That still gets a laugh out of him.
St. Louis has been playing with house money, but they aren’t going to “put on their sunglasses and bucket hats” and cruise the rest of the way. Carnell and Co. are constantly coming up with mechanisms and metrics to keep the flame burning and incentivize the team in different ways. Being in first place is of course nice, only if you look at it that way.
“After matchday 17, we threw those first 17 games away. We said we were back at zero,” Carnell told Yahoo Sports. “Those 29 points we earned? I don’t care, they’re gone. It’s a new season right now and we’re third or fourth on the table with Real Salt Lake on top.”
It’s a unique and even-keeled approach that has reverberated throughout the franchise. That’s why despite losing star designated players like João Klauss and Eduard Löwen for some time due to injuries, the team didn’t miss a beat.
Nicholas Gioacchini, Aziel Jackson, Akil Watts and Indiana Vassilev have all stepped up. Kyle Hiebert, who was a City2 success story, has become a crucial part of the defense. Even homegrown teenager Miguel Perez has enjoyed unforgettable moments.
Goalkeeper Roman Bürki and defender Tim Parker, who were overlooked in prior clubs, have excelled tremendously and were both rightfully named MLS All-Stars. Parker scored the first goal in St. Louis City history. Bürki has seven clean sheets this season and has been arguably the best keeper in the league.
“We have principles that we want to bring on the field every week and we are doing really well working at that,” Bürki said. “It’s a very good feeling to be on this team. Honestly, it has been a surprise to me how well it has worked out.”
The amount of different lineups St. Louis has already rolled out this year illustrates the buy-in. If you look around MLS, many teams are reliant on some big-name stars earning copious amounts of money. Some for the better, some for the worse (looking at you, Toronto).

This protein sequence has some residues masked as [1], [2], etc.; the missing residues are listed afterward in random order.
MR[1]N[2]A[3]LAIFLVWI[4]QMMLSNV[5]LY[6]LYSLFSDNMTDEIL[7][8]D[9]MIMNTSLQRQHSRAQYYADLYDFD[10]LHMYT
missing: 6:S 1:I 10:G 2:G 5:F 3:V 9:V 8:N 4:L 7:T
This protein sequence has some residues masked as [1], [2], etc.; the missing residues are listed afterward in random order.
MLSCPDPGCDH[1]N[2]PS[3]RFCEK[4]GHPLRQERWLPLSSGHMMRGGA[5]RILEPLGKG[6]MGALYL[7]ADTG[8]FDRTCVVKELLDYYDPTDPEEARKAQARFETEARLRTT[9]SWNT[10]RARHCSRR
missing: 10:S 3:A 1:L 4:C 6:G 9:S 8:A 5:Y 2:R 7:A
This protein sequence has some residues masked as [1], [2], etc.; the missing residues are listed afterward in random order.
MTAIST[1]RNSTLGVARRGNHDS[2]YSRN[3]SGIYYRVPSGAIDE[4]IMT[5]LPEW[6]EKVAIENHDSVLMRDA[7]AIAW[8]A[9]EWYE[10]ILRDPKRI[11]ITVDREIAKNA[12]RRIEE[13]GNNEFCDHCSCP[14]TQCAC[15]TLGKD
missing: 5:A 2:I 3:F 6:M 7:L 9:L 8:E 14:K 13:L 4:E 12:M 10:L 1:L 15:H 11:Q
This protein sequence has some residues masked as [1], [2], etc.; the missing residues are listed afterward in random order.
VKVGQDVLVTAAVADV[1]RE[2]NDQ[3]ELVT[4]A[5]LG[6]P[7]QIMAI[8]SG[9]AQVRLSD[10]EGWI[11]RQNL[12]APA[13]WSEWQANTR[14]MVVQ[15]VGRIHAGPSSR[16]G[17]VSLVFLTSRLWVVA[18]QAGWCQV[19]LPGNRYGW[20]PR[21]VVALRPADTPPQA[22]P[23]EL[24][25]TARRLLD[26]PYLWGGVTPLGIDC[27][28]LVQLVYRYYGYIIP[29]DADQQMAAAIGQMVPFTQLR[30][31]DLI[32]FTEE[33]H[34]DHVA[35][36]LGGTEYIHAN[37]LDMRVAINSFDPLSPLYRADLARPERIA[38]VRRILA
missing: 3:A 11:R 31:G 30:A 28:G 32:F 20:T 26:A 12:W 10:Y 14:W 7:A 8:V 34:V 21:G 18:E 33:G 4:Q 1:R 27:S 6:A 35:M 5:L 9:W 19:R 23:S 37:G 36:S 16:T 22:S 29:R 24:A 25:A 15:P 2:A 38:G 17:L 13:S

‘What is success in Years 1, 2 and 3?’
City doesn’t believe it needs to navigate in that manner because they’ve honed in on their way, and it’s working. They’ve already made CITYPARK one of the better home-field advantages in the league along the way.
“St. Louis has literally checked every box,” MLS Commissioner Don Garber told Yahoo Sports. “The team is very successful on the field, the brand is so fan-friendly, their facilities are unbelievable.”
But Carnell’s humbleness always brings him back to focus.
When asked about being in a Supporters’ Shield race or early Coach of the Year conversation, he puts it all into perspective.
“I don’t put us into that bracket. Listen, there’s traditional top teams around the league — Seattle who always seem to peak at the right time, LAFC you have to take them into consideration. There’s a pool of teams that were not even there,” Carnell told Yahoo Sports. “For us it’s about a long-term plan. What is success in Years 1, 2 and 3?
“Short-term it’s about getting infrastructure, academy, style of play — check those boxes. Mid-term, be competitive — we’re checking that box as well. Now, long-term, can we be really successful? The goal is to be compared, one day, in years to come, to those great teams.”
It’s part of his mentality of leaving the jersey in a better place. The journey, he says, is not his, it’s the players’ path to do something special.
From South Africa, to New York, to St. Louis he has learned and changed a bit, but not too much. There are still traditions that live on like a cappuccino and chocolate croissant on gameday mornings, something he used to do back with the Red Bulls. There is still some superstition of outfit choices that coincide with winning streaks.
And that urge to embrace a challenge still exists. The lights are on and everybody is now watching.